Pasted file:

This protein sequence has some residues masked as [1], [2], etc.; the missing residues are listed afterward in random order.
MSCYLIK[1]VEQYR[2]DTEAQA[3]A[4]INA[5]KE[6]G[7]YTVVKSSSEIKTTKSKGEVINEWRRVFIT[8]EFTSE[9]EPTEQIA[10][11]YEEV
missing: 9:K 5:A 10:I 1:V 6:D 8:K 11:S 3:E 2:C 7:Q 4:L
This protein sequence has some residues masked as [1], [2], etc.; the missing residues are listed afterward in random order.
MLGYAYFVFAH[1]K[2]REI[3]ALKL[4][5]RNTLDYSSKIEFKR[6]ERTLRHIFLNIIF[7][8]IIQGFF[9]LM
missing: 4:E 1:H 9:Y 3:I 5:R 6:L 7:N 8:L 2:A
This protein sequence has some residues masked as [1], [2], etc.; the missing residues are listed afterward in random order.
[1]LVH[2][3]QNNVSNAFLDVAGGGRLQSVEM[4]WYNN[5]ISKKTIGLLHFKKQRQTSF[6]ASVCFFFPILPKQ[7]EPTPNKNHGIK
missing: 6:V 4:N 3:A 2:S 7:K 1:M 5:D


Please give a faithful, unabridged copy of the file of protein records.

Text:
This protein sequence has some residues masked as [1], [2], etc.; the missing residues are listed afterward in random order.
MSCYLIK[1]VEQYR[2]DTEAQA[3]A[4]INA[5]KE[6]G[7]YTVVKSSSEIKTTKSKGEVINEWRRVFIT[8]EFTSE[9]EPTEQIA[10][11]YEEV
missing: 9:K 5:A 10:I 1:V 6:D 8:K 11:S 3:E 2:C 7:Q 4:L
This protein sequence has some residues masked as [1], [2], etc.; the missing residues are listed afterward in random order.
MLGYAYFVFAH[1]K[2]REI[3]ALKL[4][5]RNTLDYSSKIEFKR[6]ERTLRHIFLNIIF[7][8]IIQGFF[9]LM
missing: 4:E 1:H 9:Y 3:I 5:R 6:L 7:N 8:L 2:A
This protein sequence has some residues masked as [1], [2], etc.; the missing residues are listed afterward in random order.
[1]LVH[2][3]QNNVSNAFLDVAGGGRLQSVEM[4]WYNN[5]ISKKTIGLLHFKKQRQTSF[6]ASVCFFFPILPKQ[7]EPTPNKNHGIK
missing: 6:V 4:N 3:A 2:S 7:K 1:M 5:D